Taste and See: See and taste the goodness of the Lord

paul_strand_blind_1916The Gospel reading for Sunday, the 30th Sunday of the Year, centred on the need of a blind beggar, the response of the Lord, and the response of the blind beggar to the Lord.

As Jesus left Jericho with his disciples and a large crowd, Bartimaeus (that is, the son of Timaeus), a blind beggar, was sitting at the side of the road. When he heard that it was Jesus of Nazareth, he began to shout and to say, ‘Son of David, Jesus, have pity on me.’ And many of them scolded him and told him to keep quiet, but he only shouted all the louder, ‘Son of David, have pity on me.’ Jesus stopped and said, ‘Call him here.’ So they called the blind man. ‘Courage,’ they said ‘get up; he is calling you.’ So throwing off his cloak, he jumped up and went to Jesus. Then Jesus spoke, ‘What do you want me to do for you?’ ‘Rabbuni,’ the blind man said to him ‘Master, let me see again.’ Jesus said to him, ‘Go; your faith has saved you.’ And immediately his sight returned and he followed him along the road.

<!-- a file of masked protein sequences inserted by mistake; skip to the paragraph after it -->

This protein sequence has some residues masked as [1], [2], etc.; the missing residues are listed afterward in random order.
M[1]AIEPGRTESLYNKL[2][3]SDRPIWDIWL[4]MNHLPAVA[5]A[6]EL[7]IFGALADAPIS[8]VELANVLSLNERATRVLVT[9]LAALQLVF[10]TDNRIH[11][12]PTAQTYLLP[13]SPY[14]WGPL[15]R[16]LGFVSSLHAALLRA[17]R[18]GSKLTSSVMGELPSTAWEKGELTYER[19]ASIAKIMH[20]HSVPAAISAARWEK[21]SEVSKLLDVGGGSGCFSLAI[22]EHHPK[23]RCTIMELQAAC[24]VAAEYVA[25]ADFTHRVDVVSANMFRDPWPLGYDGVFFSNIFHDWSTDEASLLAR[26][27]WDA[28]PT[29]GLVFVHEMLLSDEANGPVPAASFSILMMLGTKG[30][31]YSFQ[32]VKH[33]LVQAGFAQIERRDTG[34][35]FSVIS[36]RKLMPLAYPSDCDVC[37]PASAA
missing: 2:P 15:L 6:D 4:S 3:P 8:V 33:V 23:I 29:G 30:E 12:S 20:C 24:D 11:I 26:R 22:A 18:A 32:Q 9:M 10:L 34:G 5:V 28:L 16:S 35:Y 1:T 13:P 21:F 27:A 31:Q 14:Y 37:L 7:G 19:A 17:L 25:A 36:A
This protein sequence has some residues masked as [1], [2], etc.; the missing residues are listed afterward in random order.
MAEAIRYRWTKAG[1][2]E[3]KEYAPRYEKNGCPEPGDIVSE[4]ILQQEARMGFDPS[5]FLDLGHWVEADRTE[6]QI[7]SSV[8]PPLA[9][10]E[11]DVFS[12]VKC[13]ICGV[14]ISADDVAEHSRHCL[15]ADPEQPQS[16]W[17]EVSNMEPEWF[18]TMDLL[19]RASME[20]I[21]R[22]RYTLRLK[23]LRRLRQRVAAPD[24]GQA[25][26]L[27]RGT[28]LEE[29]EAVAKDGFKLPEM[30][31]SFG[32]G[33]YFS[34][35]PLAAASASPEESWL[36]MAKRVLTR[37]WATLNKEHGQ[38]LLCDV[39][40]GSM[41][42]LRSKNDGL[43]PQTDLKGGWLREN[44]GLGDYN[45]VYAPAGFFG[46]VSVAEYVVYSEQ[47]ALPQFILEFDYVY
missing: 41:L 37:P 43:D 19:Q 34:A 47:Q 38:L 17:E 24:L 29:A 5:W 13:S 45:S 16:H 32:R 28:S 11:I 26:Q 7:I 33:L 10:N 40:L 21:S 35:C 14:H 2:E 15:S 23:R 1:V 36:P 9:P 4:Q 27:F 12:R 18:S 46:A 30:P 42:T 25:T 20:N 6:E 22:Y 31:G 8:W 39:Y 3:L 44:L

Mark 10:46-52

It also reveals the shallowness of the crowd, one moment shushing Bartimaeus, the next aping Jesus’ welcome and revealing their hypocrisy.

The needs of so many are all too evident around us, if we have eyes to see, and ears to see. Some who see are metaphorically ‘blind’, some who have no physical sight have a perspicuity that puts others of us to shame.

  • So what needs are you able to notice in those around you today?
  • Which move you to action – if ‘only’ prayer?
  • Which you leave you unmoved?

Photograph by Paul Strand of a blind Beggar woman, 1906. In collection of Metropolitan Museum of Art, New York. Found here